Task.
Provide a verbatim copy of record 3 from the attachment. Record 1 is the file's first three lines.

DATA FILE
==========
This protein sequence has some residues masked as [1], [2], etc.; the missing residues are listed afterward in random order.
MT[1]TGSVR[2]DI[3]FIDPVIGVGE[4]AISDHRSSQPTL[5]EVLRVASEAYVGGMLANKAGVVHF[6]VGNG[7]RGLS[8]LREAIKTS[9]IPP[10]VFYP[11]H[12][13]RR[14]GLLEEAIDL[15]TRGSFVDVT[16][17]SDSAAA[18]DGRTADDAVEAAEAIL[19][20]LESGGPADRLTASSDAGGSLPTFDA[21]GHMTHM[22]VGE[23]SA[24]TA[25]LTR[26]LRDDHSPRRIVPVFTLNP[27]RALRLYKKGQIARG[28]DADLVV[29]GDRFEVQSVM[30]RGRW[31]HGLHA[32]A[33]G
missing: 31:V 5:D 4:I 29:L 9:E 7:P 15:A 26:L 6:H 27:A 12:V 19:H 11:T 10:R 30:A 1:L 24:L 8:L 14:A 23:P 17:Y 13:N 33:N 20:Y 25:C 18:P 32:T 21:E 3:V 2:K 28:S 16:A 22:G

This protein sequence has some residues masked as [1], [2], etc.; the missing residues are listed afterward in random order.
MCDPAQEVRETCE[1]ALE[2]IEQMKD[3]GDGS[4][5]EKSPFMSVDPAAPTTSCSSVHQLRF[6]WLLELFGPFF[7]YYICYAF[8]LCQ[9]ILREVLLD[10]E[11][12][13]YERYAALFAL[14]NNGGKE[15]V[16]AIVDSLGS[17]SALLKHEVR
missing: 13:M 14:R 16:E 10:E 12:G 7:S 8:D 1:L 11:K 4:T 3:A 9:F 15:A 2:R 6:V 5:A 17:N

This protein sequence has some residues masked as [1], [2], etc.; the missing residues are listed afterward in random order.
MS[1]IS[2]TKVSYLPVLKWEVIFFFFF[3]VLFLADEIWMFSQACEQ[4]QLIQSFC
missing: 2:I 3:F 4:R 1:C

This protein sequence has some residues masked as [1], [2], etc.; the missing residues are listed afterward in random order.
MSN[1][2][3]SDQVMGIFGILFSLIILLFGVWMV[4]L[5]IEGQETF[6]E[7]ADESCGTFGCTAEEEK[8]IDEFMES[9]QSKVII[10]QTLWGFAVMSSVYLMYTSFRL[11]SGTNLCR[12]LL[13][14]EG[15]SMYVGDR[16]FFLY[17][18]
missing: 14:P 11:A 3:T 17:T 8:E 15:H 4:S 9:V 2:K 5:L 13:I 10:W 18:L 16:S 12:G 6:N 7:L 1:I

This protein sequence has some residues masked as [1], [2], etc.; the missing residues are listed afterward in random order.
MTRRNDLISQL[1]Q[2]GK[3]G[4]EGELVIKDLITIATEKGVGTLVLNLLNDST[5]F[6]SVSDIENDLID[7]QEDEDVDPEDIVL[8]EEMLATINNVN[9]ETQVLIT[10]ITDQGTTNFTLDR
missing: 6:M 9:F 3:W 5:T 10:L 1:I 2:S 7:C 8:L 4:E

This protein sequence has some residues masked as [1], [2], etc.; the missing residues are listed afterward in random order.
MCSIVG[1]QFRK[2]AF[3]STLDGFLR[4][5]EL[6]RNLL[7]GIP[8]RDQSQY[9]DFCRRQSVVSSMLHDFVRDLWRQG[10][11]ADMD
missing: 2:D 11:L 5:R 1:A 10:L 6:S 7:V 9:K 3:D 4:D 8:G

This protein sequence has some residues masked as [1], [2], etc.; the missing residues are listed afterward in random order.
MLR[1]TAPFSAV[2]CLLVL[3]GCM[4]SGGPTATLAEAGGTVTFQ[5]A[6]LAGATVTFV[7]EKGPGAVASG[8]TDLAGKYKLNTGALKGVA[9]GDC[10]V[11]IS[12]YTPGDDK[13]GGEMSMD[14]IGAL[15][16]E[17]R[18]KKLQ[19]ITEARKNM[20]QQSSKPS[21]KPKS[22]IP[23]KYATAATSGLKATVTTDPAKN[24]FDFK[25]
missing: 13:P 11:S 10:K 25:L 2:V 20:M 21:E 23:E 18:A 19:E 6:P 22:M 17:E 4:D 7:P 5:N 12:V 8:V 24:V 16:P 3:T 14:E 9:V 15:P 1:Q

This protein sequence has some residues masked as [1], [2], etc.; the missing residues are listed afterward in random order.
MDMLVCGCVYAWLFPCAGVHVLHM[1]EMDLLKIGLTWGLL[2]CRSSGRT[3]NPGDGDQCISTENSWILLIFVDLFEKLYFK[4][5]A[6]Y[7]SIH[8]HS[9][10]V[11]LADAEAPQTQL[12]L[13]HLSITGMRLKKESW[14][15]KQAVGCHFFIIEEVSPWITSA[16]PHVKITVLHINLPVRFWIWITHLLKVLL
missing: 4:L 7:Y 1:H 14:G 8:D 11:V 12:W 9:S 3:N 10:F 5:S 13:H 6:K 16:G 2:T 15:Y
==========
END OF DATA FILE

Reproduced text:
This protein sequence has some residues masked as [1], [2], etc.; the missing residues are listed afterward in random order.
MS[1]IS[2]TKVSYLPVLKWEVIFFFFF[3]VLFLADEIWMFSQACEQ[4]QLIQSFC
missing: 2:I 3:F 4:R 1:C